In this study, we contend that distinguishing individuals who support bans on minority religious symbols from those who want to ban all religious symbols improves our understanding of the roots of opposition to minority religious symbols in the public sphere. We hypothesize that both groups are likely driven by markedly different motivations and that opposition to the presence of minority religious symbols in the public sphere may be the result of an alliance between “strange bedfellows,” clusters of individuals whose political outlooks usually bring them to opposite sides of political debates. Drawing on a survey conducted in the province of Quebec (Canada), we find that while holding liberal values and low religiosity are key characteristics of those who would ban all religious symbols, feelings of cultural threat and generalized prejudice are central characteristics of those who would only restrict minority religious symbols. Negative attitudes specifically toward Muslims, however, also appear to motivate both groups.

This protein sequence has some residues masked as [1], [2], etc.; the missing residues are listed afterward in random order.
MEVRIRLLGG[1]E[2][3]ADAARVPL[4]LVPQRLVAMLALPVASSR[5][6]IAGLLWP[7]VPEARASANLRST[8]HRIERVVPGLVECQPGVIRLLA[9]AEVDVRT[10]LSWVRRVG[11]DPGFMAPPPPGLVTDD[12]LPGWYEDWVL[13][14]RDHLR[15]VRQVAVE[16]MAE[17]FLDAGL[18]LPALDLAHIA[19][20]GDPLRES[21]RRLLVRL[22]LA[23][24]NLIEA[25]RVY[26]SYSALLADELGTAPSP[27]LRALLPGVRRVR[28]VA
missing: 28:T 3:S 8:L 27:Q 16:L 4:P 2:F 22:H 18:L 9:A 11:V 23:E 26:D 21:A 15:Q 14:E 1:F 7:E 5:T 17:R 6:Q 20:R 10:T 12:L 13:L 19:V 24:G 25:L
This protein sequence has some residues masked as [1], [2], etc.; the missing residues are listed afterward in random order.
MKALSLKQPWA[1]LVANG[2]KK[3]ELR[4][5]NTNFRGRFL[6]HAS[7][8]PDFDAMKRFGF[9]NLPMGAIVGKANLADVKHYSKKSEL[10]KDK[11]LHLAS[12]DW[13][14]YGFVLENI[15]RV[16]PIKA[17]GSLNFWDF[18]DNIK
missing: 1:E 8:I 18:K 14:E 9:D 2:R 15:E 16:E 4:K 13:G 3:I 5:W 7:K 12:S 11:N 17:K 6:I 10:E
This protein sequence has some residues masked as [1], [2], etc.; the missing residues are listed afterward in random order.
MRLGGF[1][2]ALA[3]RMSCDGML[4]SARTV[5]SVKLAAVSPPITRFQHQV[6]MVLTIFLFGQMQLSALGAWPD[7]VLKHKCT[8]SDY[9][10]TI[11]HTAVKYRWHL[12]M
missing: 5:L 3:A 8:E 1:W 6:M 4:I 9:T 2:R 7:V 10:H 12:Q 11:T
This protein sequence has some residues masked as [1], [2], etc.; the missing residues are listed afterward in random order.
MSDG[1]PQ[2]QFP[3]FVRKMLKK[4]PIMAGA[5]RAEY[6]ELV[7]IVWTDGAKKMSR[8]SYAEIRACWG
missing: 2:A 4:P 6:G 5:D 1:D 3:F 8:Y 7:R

Additional Metadata
Persistent URL dx.doi.org/10.1017/S1755048317000748
Journal Politics and Religion
Citation
Bilodeau, A. (Antoine), Turgeon, L. (Luc), White, S.E, & Henderson, A. (Ailsa). (2018). Strange Bedfellows? Attitudes toward Minority and Majority Religious Symbols in the Public Sphere. Politics and Religion, 1–25. doi:10.1017/S1755048317000748